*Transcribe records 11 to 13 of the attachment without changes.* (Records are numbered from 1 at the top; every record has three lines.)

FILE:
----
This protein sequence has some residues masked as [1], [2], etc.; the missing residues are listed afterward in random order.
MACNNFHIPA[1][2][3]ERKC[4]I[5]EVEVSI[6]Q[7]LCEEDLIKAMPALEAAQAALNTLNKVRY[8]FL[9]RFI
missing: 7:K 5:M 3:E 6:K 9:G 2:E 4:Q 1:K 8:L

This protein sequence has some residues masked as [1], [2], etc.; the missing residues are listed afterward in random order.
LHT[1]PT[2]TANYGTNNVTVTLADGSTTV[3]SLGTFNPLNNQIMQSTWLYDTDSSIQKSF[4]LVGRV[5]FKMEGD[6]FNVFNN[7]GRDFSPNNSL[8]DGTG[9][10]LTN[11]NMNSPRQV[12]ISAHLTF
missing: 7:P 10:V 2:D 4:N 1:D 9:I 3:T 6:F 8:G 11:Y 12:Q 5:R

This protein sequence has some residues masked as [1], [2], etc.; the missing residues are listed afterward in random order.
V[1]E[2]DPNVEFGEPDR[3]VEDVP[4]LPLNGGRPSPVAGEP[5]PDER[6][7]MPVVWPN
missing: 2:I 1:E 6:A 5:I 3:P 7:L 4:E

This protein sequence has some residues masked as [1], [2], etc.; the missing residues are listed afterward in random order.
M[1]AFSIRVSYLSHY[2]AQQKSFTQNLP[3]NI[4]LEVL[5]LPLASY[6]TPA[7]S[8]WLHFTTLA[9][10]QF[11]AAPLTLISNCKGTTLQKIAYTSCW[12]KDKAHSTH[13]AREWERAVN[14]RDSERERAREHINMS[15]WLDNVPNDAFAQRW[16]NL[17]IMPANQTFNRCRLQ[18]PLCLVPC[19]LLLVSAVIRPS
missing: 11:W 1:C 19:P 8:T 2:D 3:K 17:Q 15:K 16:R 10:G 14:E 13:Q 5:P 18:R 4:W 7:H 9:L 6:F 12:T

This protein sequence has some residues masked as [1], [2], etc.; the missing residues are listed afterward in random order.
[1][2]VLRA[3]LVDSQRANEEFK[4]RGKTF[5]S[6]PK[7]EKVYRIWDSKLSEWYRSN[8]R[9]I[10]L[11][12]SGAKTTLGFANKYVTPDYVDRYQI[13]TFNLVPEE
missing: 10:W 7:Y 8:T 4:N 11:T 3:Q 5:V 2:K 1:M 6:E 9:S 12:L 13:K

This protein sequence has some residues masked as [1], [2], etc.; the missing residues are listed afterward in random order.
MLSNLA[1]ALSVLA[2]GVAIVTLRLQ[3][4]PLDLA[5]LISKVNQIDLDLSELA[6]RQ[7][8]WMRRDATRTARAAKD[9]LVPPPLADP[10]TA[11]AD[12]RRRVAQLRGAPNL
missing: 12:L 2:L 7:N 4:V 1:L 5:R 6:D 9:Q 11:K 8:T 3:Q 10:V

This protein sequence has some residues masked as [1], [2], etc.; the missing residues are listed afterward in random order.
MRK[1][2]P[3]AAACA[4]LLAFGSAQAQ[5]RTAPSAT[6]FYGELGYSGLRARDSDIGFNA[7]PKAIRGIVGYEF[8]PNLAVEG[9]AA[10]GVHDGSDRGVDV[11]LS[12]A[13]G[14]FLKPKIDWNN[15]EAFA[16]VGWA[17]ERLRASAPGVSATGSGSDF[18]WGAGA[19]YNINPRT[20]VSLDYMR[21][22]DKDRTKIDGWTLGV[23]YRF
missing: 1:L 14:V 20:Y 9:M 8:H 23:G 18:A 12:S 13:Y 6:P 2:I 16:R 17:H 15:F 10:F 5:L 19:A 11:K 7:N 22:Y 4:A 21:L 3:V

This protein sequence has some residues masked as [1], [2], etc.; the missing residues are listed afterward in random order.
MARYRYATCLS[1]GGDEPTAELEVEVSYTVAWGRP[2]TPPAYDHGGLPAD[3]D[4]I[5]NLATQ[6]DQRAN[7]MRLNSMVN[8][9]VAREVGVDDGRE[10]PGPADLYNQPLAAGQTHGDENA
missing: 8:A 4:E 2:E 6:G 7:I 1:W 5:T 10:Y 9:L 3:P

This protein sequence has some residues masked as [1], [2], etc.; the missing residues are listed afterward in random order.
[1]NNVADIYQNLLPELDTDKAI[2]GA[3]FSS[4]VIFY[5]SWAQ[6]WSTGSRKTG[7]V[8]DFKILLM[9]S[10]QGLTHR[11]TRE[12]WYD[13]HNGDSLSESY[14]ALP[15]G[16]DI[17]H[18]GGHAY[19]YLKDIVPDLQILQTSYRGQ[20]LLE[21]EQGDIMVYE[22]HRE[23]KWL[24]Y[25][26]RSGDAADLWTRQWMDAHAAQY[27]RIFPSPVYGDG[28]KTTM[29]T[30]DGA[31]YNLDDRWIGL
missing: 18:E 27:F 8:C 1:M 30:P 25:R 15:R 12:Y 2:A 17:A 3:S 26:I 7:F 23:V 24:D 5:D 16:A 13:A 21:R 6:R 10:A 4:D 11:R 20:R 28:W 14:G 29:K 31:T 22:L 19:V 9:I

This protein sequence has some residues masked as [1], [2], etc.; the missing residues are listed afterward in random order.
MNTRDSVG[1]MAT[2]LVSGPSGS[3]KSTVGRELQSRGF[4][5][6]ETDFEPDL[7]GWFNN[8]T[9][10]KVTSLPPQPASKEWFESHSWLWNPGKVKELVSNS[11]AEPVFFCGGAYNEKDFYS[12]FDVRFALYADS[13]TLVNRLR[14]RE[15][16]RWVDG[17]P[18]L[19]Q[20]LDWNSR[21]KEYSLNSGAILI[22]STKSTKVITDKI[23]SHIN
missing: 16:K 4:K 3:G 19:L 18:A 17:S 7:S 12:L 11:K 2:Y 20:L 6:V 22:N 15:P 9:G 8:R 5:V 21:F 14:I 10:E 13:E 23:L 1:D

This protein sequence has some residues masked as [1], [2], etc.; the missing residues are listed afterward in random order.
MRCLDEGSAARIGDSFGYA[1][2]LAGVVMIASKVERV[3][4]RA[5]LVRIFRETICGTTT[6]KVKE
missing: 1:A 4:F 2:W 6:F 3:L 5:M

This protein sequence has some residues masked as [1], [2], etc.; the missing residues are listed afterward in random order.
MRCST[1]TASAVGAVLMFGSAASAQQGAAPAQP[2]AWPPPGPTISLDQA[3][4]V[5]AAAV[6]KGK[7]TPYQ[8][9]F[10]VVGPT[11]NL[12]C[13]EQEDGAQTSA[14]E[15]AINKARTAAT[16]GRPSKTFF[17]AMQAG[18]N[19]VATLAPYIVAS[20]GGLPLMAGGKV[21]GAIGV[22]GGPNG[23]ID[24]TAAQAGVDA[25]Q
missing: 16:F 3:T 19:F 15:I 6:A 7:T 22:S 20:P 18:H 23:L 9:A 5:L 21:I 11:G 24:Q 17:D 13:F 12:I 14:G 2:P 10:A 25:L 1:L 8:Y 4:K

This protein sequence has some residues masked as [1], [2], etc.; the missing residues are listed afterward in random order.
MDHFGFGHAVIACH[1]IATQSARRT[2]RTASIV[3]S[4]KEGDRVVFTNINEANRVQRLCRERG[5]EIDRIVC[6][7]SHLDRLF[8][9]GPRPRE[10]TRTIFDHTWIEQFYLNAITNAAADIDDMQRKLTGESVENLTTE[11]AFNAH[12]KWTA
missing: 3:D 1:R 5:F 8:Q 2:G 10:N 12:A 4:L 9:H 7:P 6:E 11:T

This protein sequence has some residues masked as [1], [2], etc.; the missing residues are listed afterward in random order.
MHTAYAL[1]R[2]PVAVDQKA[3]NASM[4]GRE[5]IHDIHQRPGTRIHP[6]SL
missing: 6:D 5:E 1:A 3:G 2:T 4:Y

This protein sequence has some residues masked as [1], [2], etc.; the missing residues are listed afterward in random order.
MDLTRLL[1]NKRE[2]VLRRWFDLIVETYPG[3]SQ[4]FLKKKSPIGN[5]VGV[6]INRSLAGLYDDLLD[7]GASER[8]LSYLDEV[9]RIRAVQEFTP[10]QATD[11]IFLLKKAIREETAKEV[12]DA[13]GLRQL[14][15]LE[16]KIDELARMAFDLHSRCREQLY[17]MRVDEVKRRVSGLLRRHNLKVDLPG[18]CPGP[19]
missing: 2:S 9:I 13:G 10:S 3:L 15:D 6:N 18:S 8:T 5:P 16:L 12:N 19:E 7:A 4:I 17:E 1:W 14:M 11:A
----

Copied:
This protein sequence has some residues masked as [1], [2], etc.; the missing residues are listed afterward in random order.
MRCLDEGSAARIGDSFGYA[1][2]LAGVVMIASKVERV[3][4]RA[5]LVRIFRETICGTTT[6]KVKE
missing: 1:A 4:F 2:W 6:F 3:L 5:M

This protein sequence has some residues masked as [1], [2], etc.; the missing residues are listed afterward in random order.
MRCST[1]TASAVGAVLMFGSAASAQQGAAPAQP[2]AWPPPGPTISLDQA[3][4]V[5]AAAV[6]KGK[7]TPYQ[8][9]F[10]VVGPT[11]NL[12]C[13]EQEDGAQTSA[14]E[15]AINKARTAAT[16]GRPSKTFF[17]AMQAG[18]N[19]VATLAPYIVAS[20]GGLPLMAGGKV[21]GAIGV[22]GGPNG[23]ID[24]TAAQAGVDA[25]Q
missing: 16:F 3:T 19:F 15:I 6:A 7:T 22:S 20:P 18:H 23:L 9:A 5:L 21:I 11:G 24:Q 17:D 13:F 12:I 14:G 2:P 10:A 25:L 1:L 8:Y 4:K

This protein sequence has some residues masked as [1], [2], etc.; the missing residues are listed afterward in random order.
MDHFGFGHAVIACH[1]IATQSARRT[2]RTASIV[3]S[4]KEGDRVVFTNINEANRVQRLCRERG[5]EIDRIVC[6][7]SHLDRLF[8][9]GPRPRE[10]TRTIFDHTWIEQFYLNAITNAAADIDDMQRKLTGESVENLTTE[11]AFNAH[12]KWTA
missing: 3:D 1:R 5:F 8:Q 2:G 10:N 12:A 4:L 9:H 7:P 6:E 11:T